Google CEO Sundar Pichai said the company will change how it handles sexual harassment allegations, including by making arbitration in those cases optional, he said in a letter to employees on Thursday. The new policies follow a protest last week by more than 20,000 Google employees and contractors, who walked out of their offices following a report about a $90 million severance payment to Android founder Andy Rubin following sexual harassment claims. “It’s clear we need to make some changes,” Mr. Pichai wrote in Thursday letter sent to employees.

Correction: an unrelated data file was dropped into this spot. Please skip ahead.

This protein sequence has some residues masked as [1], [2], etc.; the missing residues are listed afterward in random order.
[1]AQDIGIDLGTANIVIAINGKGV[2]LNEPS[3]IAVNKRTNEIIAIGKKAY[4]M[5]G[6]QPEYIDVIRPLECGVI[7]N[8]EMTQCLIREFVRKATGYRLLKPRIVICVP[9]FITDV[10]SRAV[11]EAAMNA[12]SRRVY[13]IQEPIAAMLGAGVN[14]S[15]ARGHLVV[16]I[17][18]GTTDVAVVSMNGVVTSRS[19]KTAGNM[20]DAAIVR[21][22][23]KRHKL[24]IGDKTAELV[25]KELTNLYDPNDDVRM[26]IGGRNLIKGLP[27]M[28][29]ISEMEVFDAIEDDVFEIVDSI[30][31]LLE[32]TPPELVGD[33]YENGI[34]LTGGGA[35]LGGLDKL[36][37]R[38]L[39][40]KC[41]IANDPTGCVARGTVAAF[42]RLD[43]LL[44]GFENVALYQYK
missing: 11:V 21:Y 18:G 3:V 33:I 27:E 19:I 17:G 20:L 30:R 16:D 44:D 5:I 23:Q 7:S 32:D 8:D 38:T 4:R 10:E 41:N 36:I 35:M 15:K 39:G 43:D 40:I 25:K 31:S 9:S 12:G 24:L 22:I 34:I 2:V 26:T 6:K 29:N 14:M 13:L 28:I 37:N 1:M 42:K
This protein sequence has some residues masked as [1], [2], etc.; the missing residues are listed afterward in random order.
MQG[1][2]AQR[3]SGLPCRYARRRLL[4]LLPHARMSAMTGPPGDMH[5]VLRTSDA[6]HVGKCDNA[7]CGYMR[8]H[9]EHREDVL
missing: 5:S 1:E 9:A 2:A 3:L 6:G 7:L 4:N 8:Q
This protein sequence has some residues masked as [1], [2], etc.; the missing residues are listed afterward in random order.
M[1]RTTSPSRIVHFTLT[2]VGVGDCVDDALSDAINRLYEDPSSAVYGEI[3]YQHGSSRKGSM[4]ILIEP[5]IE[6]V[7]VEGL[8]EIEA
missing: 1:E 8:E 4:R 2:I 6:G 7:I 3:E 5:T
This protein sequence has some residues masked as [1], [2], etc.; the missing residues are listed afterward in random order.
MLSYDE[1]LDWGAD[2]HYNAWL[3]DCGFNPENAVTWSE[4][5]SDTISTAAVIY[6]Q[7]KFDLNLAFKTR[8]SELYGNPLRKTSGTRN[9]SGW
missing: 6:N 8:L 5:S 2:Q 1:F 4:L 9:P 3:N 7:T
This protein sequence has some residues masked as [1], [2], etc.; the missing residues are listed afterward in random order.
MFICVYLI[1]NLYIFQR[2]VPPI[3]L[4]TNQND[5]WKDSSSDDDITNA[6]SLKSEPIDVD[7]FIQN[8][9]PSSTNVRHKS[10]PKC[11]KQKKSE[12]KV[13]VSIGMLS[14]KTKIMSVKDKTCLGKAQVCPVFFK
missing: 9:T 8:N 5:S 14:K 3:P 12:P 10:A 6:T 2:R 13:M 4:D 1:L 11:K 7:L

The most significant of the changes was the one involving arbitration, a process that has allowed companies to avoid the costs and publicity of court trials but which has been widely criticized for helping them sweep harassment claims under the rug. Mr. Pichai said Google has never required confidentiality in arbitration cases and that some employees may favor that process for privacy reasons.
Other changes announced by Mr. Pichai include new processes for reporting harassment, discouraging drinking at company events and new mandatory sexual harassment training. He said leadership will provide monthly updates on diversity and inclusion. Many of the changes matched the demands of protesters last week, though Google didn’t make all the requested changes, like having the Chief Diversity Officer report directly to Mr. Pichai. While the new policies are a step in the direction of satisfying employee concerns, how Google implements them is arguably more important.